Wednesday, May 20, 2015

Escape to Athena (1979)


Every once in a blue moon a DVD/Blu release of a film I have been dying to see escapes my radar. One of such film was of the 1979 World War II critical and financial bomb “Escape to Athena” which was finally released on DVD back in July thanks to Hen’s Tooth Home Video but escaped me until last week. Being an avid fan of Roger Moore, Telly Savalas, World War II, 70s Cinema, and viewing anything/everything that was a box office bomb I had to make this part of my collection. Like expected it was a lesser WWII film entry but definitely not worthy of all the shit that piled on it by the public and critics back in 1979.
The plot is simple, prisoners of war on a Greek island archeological dig (over seen by Nazi Roger Moore) team up with an underground rebel resistance army to take down a covert Nazi hideout and perhaps plunder some treasure along the way – very typical of films of this genre.
I love all-star casts and the cast is superb and diverse here, including but not limited to Roger “James Bond” Moore, Telly “Kojack” Savalas, Richard “Shaft” Roundtree, David Nivan and Elliot Gould. However many of the cast members are hopelessly miscast and none-more than Roger Moore as our Nazi camp commandant. He is just wishy-washy in the role, neither threatening nor likeable. Sonny Bono’s Italian chef, Richard Roundtree’s soldier, Michael Sheard’s sergeant and Telly Savalas’ rebel resistance leader are all low brow caricatures and nothing to set them apart from other characters in the genre. Elliot Gould however shines as a civilian USO entertainer whose plane gets shot down and unwittingly ends up in the POW camp.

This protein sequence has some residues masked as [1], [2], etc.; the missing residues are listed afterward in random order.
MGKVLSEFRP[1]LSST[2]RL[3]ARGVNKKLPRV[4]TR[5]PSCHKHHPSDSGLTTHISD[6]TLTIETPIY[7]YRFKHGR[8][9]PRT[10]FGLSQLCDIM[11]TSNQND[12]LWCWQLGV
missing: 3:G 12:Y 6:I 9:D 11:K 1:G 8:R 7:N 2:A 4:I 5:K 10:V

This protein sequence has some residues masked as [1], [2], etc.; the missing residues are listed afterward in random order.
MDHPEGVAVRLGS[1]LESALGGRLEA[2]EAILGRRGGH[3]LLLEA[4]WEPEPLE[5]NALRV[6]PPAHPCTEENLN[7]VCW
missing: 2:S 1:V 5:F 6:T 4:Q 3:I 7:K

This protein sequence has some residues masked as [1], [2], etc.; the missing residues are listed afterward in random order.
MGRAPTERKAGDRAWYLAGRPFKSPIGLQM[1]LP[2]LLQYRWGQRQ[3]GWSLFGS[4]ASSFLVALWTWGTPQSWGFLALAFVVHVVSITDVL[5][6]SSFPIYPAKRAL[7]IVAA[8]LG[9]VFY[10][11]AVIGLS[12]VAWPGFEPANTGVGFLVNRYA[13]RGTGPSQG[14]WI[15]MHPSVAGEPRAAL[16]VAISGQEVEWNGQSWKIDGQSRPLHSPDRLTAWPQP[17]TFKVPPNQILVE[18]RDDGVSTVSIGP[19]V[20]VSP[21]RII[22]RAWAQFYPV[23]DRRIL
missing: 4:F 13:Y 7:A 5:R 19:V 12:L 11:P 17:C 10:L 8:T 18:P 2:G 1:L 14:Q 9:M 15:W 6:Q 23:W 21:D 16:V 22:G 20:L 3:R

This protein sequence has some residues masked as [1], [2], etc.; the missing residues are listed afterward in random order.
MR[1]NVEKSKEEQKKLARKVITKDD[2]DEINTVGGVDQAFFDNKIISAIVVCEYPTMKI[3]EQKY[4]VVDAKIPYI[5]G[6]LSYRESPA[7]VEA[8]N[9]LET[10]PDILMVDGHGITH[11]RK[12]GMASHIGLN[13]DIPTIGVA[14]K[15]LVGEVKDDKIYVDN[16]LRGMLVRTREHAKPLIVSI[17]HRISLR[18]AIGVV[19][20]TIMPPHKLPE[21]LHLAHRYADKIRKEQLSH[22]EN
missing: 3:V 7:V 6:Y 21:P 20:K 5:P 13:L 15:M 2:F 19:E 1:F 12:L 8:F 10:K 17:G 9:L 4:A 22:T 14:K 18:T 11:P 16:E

Other than conventional characters and miscasting, another problem director George P. Casmatos (“Rambo: First Blood Part II”) has is he can’t seem to make up his mind to make this comedy or action/adventure WWII yarn. It starts off slow with emphasis on comedy and later on becomes a full blown action flick with impressive sequences towards the end. But even the good action sequences are predictable and seem to copy-cat other films of the ilk.
“Escape from Athena” is an offbeat war film, I will give it that, and it is well made with gutsy camera shots (shown by the opening title sequence), exotic Greek island locals and a rousing score by Lalo Schifrin but the filmmakers can’t make up their minds on the tone of the film and seem desperately to take bits and pieces of superior WWII pictures like “The Guns of Navarone”, “Kelly’s Heroes” and “The Great Escape” and mix them to no avail. Is it as bad as people made it out to be on its release? No, but it does have more than its fair share of flaws but should appease fans looking for a World War II flick that’s a little different.
Written By Eric Reifschneider

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